Anyone who’s dined there has felt personally welcomed by kindly Chef Chai Chaowasaree of Chai’s Island Bistro, which recently closed its palatial doors after 14 years of turning out fine Thai and Pacific Rim cuisine. His new venture, simply and aptly named Chef Chai (his name is already a bona fide brand), officially opened Saturday, March 9 at the Pacifica Honolulu.
As much as we’re grateful to the Maya for their inventions–a system of government, pottery, corn tortillas–all that apocalyptic fretting was something we could have done without. Lest we forget the value of portents, Maui Brewing Company crafted a brew to commemorate the supposed fatalism of 2012, Aloha Baktun.
Juice Box, a petite juice joint on Monsarrat Avenue, wears a black exterior, houses wooden stools and stacks books about liquid diets on its bar. A chalkboard menu boasts various juices and blends–aka smoothies–along with a short manifesto that includes buying locally and organically, using real ingredients and not much sugar, providing health information and, well, just being nice.
“‘Made In Hawaii’ was not [always] as mainstream as it is now,” says Amy Hammond, the director of the Made in Hawaii Festival and volunteer executive director of the Hawaii Chocolate & Cacao Association. She recalls that locavore ideology has never been as in-vogue as it is today, even when considering chocolate.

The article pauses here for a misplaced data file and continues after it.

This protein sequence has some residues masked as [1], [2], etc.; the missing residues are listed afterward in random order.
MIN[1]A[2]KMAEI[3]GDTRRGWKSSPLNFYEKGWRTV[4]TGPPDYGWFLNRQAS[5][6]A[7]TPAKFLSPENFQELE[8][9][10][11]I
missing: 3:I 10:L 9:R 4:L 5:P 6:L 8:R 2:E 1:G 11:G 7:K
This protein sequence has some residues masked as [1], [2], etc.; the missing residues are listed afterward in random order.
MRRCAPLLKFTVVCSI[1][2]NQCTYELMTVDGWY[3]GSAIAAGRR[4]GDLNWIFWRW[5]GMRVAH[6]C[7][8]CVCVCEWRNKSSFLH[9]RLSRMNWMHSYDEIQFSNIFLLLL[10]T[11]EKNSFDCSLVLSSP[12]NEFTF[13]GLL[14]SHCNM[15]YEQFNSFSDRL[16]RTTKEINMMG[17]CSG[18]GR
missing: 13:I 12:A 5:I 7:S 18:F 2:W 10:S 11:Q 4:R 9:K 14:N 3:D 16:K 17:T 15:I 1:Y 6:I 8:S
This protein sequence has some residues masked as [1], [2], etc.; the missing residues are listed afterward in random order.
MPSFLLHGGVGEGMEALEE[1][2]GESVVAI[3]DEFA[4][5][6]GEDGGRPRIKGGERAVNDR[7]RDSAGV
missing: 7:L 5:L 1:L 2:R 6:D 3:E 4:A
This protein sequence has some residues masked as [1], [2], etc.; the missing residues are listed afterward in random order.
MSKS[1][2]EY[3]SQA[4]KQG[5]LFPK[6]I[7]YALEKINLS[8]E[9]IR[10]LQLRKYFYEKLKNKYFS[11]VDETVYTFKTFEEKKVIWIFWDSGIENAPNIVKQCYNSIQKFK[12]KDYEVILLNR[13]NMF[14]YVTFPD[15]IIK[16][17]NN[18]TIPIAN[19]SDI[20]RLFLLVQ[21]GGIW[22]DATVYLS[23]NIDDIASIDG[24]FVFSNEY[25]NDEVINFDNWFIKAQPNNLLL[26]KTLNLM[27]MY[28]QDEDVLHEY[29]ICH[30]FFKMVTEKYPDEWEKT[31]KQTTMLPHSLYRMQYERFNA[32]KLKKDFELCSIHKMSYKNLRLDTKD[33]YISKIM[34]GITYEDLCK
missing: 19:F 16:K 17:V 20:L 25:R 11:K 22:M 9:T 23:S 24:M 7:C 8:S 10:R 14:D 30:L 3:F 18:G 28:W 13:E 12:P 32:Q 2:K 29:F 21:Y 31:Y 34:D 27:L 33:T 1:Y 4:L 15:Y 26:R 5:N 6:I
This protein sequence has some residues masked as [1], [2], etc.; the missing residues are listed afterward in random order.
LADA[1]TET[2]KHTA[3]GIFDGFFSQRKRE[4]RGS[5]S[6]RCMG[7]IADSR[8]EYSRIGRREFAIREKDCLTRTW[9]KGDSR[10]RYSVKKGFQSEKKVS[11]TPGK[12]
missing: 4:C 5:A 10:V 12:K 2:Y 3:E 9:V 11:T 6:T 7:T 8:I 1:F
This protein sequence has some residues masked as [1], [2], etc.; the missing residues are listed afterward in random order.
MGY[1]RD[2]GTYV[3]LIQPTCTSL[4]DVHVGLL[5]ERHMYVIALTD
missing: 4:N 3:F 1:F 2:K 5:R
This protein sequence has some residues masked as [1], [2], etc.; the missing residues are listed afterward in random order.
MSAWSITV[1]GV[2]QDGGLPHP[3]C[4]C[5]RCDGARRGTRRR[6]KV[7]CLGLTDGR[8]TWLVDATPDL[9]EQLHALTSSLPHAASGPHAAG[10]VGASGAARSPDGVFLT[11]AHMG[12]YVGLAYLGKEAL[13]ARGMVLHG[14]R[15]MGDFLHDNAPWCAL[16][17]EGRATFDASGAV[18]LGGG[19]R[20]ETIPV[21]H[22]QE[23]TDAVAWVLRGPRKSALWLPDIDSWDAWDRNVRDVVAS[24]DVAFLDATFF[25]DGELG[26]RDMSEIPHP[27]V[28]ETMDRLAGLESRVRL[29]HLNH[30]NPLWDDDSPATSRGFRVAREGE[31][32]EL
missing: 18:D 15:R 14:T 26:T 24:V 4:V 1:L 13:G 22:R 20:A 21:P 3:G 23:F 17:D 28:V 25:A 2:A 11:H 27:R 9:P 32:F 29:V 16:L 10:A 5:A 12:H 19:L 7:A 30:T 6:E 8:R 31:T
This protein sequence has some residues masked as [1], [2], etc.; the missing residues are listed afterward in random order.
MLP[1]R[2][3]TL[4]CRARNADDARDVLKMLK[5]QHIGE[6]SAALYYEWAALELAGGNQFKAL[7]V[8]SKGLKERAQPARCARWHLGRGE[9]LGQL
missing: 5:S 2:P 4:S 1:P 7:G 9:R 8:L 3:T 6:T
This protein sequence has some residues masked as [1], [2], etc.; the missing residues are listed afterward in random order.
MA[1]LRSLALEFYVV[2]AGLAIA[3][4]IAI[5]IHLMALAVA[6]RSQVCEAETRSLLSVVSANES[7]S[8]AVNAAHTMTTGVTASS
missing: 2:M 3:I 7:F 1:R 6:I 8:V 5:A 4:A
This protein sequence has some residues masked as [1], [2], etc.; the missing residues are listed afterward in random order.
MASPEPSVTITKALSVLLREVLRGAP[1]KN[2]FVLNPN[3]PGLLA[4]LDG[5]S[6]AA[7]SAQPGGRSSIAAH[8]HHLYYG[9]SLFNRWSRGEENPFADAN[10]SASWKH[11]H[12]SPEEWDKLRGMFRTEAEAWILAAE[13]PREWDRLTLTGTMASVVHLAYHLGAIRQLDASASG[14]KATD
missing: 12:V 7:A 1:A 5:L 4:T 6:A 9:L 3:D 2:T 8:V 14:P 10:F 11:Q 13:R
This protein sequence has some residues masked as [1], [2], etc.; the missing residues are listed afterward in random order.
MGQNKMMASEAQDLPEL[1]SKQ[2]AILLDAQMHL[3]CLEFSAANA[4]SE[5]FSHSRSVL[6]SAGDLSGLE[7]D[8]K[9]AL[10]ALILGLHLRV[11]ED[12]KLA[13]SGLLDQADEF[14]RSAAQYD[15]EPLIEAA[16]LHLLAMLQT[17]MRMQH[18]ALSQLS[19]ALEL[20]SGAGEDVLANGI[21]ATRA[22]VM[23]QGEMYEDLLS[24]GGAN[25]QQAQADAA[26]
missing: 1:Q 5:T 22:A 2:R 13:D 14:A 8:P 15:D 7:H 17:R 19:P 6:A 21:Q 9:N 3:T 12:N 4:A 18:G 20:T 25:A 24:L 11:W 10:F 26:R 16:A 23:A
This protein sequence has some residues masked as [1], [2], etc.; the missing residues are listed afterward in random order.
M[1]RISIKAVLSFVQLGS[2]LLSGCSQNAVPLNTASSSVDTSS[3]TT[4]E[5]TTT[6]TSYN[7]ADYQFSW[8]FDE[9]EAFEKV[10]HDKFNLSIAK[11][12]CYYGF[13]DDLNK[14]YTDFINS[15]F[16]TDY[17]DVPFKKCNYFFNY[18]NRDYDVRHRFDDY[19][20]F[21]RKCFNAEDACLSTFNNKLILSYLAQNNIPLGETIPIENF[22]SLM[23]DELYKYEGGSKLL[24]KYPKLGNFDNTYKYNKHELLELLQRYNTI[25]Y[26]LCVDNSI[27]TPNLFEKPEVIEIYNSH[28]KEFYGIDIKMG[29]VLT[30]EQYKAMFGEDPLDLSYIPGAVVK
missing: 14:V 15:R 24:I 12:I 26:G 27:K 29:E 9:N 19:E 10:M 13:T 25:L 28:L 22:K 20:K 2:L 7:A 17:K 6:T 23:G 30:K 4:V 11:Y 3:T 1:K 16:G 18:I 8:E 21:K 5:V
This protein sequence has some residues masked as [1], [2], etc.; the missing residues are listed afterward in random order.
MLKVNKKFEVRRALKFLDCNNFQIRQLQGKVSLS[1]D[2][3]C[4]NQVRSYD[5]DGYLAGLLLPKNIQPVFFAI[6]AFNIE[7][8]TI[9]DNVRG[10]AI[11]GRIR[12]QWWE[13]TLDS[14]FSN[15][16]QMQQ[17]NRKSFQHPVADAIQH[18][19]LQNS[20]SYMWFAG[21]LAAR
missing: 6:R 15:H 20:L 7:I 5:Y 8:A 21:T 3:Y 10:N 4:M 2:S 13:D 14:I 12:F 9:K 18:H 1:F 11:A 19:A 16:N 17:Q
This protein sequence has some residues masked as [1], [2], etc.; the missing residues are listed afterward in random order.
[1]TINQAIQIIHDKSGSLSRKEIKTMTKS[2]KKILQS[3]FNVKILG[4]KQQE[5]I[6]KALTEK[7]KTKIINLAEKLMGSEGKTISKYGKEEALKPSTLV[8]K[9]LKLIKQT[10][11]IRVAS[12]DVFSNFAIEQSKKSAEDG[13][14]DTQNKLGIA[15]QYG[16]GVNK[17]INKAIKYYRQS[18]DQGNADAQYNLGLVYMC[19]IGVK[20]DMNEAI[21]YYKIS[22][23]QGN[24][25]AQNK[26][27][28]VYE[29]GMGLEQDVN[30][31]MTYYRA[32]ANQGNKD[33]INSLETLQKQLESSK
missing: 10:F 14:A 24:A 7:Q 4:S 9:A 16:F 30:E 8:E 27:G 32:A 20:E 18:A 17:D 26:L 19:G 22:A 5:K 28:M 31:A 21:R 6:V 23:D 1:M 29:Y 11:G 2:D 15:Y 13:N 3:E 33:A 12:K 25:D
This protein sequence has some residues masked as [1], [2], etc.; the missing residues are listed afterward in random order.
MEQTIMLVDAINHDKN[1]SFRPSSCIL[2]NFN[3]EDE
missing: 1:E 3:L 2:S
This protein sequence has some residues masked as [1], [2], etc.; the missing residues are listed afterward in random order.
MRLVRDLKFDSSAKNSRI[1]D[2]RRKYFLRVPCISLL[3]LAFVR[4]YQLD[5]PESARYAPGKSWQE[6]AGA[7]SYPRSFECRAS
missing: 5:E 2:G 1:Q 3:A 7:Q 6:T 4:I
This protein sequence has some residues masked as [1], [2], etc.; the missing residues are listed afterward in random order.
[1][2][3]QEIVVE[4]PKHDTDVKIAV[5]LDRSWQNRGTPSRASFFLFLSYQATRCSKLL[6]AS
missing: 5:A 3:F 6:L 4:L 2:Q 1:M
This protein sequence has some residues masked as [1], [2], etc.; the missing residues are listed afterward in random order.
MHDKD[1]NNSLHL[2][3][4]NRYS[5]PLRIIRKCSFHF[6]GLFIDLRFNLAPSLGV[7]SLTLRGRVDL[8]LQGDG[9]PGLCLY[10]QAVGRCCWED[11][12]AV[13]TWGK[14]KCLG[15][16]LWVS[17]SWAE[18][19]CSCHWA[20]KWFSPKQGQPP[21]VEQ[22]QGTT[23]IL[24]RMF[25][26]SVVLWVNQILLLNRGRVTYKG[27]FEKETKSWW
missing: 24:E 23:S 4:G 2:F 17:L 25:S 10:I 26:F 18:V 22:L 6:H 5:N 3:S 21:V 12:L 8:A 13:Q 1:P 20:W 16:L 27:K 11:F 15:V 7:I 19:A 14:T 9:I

Since opening a third location in November, Eggs ‘n Things (established in Hawaii in 1974) has extended the tourist hotspot from the heart of Waikiki to international shopping destination Ala Moana Center, all while preserving what makes the restaurant chain popular. With creamy yellow walls adorned with vintage photographs of Hawaii and light fixtures hanging above booths and tables, the Ala Moana location of Eggs ‘n Things is the type of diner you might not expect to find near a fast-paced urban shopping center.
A bistro evokes thoughts of Parisian restaurants serving classic, homey, deceptively simple cooking such as cassoulet, the original pork and beans. Now, adding to the distinguished yet sparse selection of Honolulu bistros–JJ Bistro, Duc’s Bistro and Le Bistro, to name a few–is HASR Bistro, which opened its French doors in October.
This holiday season, whether you’re in need of a last-minute gift or some party treats, Cake Works has a slew of goodies that are delectable, but not too sweet. The bakery, known for their customizable cakes, is offering holiday specials in their already popular items–cupcakes, French macarons and scones–but seasonal and traditional desserts, such as Stollen, are available on a made-to-order basis.
A newborn portal to the wonderful world of olive oil is hoping to thrive next to the Paul Brown Salon in the small-business friendly Ward Center complex. Island Olive Oil Company is an extensive nucleus of foodie fun, where anyone with any level of gastronomic knowledge can saunter in, grab a few bites of crusty bread and dip oils and balsamic vinegars to their heart’s content.